Prescribing Policies: States Confront Opioid Overdose Epidemic

6/30/2019

Overview

Photo of a prescription bottleResponsible for 115 deaths each day, the opioid epidemic continues to devastate the nation. The death rate from these drugs has nearly quadrupled since 1999, and continues to rise. Nearly half of these opioid-related deaths—46 each day— involved a prescription opioid, according to the Centers for Disease Control and Prevention.

Prescription opioids (e.g., oxycodone, hydrocodone, methadone) are used to treat moderate to severe pain, and can provide effective pain management when prescribed and taken as directed. However, prescription opioids can also be misused and lead to addiction, death, job loss and a host of other problems, taking a significant human and financial toll on individuals, families, communities and states.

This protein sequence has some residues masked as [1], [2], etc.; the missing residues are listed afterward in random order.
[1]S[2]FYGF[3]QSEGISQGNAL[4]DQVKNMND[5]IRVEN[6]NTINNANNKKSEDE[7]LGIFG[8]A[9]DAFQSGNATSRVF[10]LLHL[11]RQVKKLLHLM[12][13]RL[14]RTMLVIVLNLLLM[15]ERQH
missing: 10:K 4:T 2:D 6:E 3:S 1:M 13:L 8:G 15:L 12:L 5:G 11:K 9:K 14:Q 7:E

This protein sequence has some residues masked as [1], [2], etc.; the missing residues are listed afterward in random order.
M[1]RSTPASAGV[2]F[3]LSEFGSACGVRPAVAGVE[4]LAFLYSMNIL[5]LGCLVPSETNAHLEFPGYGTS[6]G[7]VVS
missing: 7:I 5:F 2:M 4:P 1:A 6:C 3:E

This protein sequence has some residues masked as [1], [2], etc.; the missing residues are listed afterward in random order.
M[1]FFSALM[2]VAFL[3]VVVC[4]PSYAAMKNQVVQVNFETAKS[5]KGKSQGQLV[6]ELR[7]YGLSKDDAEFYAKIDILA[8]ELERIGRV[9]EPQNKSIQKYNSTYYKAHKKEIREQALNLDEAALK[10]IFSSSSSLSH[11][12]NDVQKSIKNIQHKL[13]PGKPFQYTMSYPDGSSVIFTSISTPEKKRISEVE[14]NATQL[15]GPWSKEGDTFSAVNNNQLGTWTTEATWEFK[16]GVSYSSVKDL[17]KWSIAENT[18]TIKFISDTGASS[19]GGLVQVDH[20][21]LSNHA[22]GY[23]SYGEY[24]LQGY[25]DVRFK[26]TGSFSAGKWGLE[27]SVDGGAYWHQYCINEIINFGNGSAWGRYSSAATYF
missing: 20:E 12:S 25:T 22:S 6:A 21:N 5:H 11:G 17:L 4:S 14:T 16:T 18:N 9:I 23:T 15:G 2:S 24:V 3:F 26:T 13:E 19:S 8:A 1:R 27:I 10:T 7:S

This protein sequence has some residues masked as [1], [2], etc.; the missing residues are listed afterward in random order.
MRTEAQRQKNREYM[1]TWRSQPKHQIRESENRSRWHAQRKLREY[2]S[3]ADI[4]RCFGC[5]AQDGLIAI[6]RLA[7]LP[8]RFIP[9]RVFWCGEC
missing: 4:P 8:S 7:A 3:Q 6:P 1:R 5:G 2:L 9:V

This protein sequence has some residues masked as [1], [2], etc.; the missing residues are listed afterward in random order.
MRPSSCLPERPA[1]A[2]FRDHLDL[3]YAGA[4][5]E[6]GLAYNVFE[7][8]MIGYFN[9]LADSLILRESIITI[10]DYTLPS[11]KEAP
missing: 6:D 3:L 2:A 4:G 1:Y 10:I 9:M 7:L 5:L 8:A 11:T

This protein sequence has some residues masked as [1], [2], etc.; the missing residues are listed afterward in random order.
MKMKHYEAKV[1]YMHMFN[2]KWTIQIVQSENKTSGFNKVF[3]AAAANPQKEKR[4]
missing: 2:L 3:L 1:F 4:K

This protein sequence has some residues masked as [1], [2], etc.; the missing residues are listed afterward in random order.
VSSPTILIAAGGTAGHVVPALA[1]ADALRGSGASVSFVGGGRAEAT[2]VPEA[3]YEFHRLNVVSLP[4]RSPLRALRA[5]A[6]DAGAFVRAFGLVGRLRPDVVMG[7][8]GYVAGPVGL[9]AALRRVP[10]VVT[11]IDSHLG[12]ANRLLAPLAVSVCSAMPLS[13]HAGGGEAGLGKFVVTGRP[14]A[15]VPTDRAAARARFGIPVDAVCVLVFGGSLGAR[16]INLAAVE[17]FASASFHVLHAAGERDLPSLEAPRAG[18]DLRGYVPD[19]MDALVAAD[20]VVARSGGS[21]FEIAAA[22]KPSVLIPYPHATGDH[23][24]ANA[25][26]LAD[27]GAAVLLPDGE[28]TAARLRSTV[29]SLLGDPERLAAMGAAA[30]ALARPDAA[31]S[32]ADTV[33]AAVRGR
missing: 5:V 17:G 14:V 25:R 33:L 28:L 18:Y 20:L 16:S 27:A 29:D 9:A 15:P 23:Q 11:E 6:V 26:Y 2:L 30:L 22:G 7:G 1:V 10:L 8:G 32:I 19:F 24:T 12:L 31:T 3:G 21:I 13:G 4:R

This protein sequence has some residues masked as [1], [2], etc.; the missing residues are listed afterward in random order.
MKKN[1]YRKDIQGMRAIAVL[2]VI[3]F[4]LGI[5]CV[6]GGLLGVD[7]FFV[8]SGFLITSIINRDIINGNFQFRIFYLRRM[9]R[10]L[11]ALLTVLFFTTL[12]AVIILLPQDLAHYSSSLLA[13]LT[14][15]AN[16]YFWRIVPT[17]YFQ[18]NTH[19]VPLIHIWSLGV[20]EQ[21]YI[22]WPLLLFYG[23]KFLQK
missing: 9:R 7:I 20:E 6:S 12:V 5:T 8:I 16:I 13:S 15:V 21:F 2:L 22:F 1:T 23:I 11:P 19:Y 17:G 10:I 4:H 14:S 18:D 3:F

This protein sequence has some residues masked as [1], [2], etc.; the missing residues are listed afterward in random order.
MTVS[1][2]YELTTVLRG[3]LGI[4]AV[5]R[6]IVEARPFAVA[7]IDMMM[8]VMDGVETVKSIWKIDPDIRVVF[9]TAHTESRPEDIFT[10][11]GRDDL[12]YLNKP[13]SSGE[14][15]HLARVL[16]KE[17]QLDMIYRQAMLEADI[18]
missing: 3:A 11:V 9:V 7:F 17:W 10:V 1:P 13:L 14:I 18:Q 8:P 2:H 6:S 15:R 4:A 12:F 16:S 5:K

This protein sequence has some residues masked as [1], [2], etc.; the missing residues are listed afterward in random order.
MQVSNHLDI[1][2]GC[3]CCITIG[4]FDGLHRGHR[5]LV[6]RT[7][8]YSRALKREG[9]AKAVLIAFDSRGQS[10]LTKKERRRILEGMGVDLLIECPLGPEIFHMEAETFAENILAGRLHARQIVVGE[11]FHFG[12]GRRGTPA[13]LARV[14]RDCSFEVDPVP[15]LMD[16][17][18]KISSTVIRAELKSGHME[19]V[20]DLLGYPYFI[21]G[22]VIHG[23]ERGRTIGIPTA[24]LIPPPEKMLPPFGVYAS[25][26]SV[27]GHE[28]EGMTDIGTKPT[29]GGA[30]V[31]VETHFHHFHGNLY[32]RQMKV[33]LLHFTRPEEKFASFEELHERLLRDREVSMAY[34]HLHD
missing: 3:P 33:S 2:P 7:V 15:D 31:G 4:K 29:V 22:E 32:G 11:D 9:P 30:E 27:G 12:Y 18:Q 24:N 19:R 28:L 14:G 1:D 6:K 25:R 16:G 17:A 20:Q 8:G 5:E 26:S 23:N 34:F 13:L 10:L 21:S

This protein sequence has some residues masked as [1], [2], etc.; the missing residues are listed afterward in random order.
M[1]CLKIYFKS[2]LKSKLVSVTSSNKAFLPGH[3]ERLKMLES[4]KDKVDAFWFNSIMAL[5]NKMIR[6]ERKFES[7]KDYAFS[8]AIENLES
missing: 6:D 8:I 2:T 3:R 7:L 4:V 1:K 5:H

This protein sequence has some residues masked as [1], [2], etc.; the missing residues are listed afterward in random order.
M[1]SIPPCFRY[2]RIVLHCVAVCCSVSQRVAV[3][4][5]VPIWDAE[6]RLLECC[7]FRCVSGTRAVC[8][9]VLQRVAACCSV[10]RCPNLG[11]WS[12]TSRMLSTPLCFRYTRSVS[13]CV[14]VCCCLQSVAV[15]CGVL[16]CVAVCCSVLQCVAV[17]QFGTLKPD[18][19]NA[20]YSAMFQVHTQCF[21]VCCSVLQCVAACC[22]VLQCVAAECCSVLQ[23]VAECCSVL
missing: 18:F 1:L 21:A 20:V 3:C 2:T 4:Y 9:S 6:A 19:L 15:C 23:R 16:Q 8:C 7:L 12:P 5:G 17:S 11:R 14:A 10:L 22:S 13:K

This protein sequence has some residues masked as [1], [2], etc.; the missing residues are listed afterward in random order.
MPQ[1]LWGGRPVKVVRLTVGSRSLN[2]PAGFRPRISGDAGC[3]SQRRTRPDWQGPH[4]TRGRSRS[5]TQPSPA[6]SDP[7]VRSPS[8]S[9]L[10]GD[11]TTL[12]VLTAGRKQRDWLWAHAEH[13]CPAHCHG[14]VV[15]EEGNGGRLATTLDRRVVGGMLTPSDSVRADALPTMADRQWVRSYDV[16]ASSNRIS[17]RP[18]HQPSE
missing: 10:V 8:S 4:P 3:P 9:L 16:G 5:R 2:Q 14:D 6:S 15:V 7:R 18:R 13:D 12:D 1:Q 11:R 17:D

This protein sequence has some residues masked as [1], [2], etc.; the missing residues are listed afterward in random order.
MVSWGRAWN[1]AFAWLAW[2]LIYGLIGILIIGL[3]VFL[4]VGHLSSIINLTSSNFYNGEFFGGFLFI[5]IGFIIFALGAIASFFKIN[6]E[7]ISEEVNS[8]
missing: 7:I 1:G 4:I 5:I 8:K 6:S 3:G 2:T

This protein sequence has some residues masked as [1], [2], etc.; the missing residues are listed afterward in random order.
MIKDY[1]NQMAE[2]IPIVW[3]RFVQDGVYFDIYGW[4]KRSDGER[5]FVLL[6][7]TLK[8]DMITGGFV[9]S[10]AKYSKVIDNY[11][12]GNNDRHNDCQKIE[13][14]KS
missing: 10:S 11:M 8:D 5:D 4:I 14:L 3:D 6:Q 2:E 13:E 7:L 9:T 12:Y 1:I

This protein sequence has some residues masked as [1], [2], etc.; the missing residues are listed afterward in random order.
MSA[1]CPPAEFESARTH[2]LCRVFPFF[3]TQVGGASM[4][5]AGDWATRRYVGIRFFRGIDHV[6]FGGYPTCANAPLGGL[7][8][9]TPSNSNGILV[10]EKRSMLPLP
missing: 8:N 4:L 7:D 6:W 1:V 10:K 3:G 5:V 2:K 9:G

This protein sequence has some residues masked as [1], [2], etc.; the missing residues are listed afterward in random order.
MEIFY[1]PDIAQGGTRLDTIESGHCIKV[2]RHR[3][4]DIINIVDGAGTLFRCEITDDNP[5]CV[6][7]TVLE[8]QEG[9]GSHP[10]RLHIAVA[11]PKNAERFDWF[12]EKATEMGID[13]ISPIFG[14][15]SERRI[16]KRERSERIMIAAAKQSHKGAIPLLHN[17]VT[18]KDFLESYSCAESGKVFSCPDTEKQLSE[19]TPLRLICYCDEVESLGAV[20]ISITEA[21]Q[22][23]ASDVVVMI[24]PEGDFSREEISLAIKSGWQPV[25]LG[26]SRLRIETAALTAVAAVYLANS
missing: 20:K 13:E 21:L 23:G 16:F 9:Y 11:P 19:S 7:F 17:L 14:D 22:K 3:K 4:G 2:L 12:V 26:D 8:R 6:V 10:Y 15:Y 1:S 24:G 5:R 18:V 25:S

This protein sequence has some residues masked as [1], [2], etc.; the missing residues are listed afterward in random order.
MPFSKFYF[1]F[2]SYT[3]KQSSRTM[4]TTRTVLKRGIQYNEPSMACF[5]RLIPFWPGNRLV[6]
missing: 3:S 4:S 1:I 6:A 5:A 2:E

State lawmakers are crafting innovative policies—engaging health, criminal justice, human services and other sectors—to address this public health crisis while also ensuring appropriate access to pain management. This report provides an overview of state legislation setting guidelines for, or limits on, opioid prescriptions. As of Octoberl 2018, at least 33 states have enacted legislation related to opioid prescription limits.